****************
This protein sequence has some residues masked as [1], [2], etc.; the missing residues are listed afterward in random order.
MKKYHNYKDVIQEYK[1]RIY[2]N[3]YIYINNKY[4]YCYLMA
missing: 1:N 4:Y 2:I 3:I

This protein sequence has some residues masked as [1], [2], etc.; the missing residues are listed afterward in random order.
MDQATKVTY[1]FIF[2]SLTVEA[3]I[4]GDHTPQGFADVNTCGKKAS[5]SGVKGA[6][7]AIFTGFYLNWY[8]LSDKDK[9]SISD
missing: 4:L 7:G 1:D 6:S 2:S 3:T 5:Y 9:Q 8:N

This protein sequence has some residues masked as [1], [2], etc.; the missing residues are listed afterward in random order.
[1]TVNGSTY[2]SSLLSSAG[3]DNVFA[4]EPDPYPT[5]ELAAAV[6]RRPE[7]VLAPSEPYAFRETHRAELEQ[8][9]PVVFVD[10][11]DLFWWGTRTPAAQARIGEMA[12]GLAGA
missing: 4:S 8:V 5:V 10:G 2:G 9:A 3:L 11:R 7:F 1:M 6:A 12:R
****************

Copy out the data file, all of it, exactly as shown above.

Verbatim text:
This protein sequence has some residues masked as [1], [2], etc.; the missing residues are listed afterward in random order.
MKKYHNYKDVIQEYK[1]RIY[2]N[3]YIYINNKY[4]YCYLMA
missing: 1:N 4:Y 2:I 3:I

This protein sequence has some residues masked as [1], [2], etc.; the missing residues are listed afterward in random order.
MDQATKVTY[1]FIF[2]SLTVEA[3]I[4]GDHTPQGFADVNTCGKKAS[5]SGVKGA[6][7]AIFTGFYLNWY[8]LSDKDK[9]SISD
missing: 4:L 7:G 1:D 6:S 2:S 3:T 5:Y 9:Q 8:N

This protein sequence has some residues masked as [1], [2], etc.; the missing residues are listed afterward in random order.
[1]TVNGSTY[2]SSLLSSAG[3]DNVFA[4]EPDPYPT[5]ELAAAV[6]RRPE[7]VLAPSEPYAFRETHRAELEQ[8][9]PVVFVD[10][11]DLFWWGTRTPAAQARIGEMA[12]GLAGA
missing: 4:S 8:V 5:V 10:G 2:G 9:A 3:L 11:R 7:F 1:M 6:A 12:R